In 1952, a young Somali sailor named Mahmood Mattan was arrested for the murder of a Jewish shopkeeper in Cardiff, Wales, a crime he did not commit but nonetheless was convicted of and hanged for. This true story is the inspiration behind Nadifa Mohamed’s masterful Booker Prize short-listed novel, The Fortune Men, a powerful evocation of one man’s life and a harrowing tale of racial injustice.
In the 1950s, the Tiger Bay area of Cardiff is a multiracial, multilingual community of Somalis, Arabs, Jews, West Indians and West Africans. It’s also the home of Mattan, his Welsh wife and their three sons. When Violet Volacki is stabbed in her shop, her sister, Diana, thinks she sees a Somali at the door. A gambler and petty thief, Mattan tries to ignore the tidal wave of suspicion flowing from the police, his landlord, even the men at his mosque. But he grossly underestimates the racism of the local community, which wants to punish not only him but also his wife for marrying an African immigrant. Mattan’s protestations of innocence and his belief in the British justice system are no match for the prosecution’s fabricated testimonies and false witness statements.
Mohamed brilliantly re-creates Tiger Bay’s bustling world of racetracks, milk bars and rooming houses, filled with diverse characters who range from the bigoted detectives to the sheikh from the local mosque. Part of the novel is told by Diana, whose family immigrated to England to escape antisemitic violence in Russia and who never names Mattan as the man she saw, despite pressure from police. The Fortune Men is a reminder of a particularly egregious example of injustice and prejudice, but by including Diana’s point of view, Mohamed suggests that Mattan’s experience is not an isolated incident but one that was and is repeated wherever systemic racism exists.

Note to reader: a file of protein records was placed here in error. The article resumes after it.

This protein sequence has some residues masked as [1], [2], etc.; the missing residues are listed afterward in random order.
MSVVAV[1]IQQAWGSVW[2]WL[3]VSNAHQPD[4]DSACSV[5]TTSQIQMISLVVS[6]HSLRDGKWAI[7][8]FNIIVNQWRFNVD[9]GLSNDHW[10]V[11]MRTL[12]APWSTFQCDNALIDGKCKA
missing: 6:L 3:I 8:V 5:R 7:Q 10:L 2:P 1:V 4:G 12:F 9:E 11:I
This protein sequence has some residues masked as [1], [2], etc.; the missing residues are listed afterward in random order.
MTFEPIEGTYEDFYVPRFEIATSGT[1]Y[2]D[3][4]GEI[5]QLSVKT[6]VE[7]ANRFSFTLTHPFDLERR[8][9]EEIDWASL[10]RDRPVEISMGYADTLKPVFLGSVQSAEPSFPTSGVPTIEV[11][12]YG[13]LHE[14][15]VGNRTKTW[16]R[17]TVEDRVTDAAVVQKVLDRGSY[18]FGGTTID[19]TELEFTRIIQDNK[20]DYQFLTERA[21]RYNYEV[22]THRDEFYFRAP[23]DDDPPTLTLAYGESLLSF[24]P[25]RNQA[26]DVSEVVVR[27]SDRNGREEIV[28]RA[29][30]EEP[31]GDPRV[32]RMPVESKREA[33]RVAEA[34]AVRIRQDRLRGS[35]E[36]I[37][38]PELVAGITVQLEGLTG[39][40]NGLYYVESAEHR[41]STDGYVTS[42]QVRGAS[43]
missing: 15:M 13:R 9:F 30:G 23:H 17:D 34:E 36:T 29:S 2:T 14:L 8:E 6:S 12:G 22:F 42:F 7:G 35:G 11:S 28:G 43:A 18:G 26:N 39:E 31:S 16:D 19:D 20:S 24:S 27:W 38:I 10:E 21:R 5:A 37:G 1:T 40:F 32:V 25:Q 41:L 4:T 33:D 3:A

In the real-world case, after decades of campaigning by his family and the wider Somali community, Mattan was exonerated. His name was cleared almost 50 years after his death, and the wrongful conviction and execution was the first miscarriage of justice ever rectified by the British courts. But these events happened decades after the action in Mohamed’s novel. She instead focuses on Mattan’s childhood in Hargeisa, his globetrotting years with the merchant navy and his final weeks in a Welsh jail, where a renewal of faith leads to a new assessment of life. Mohamed’s command of both Mattan’s place in the historical record and the intimate details of his life makes for a remarkable novel.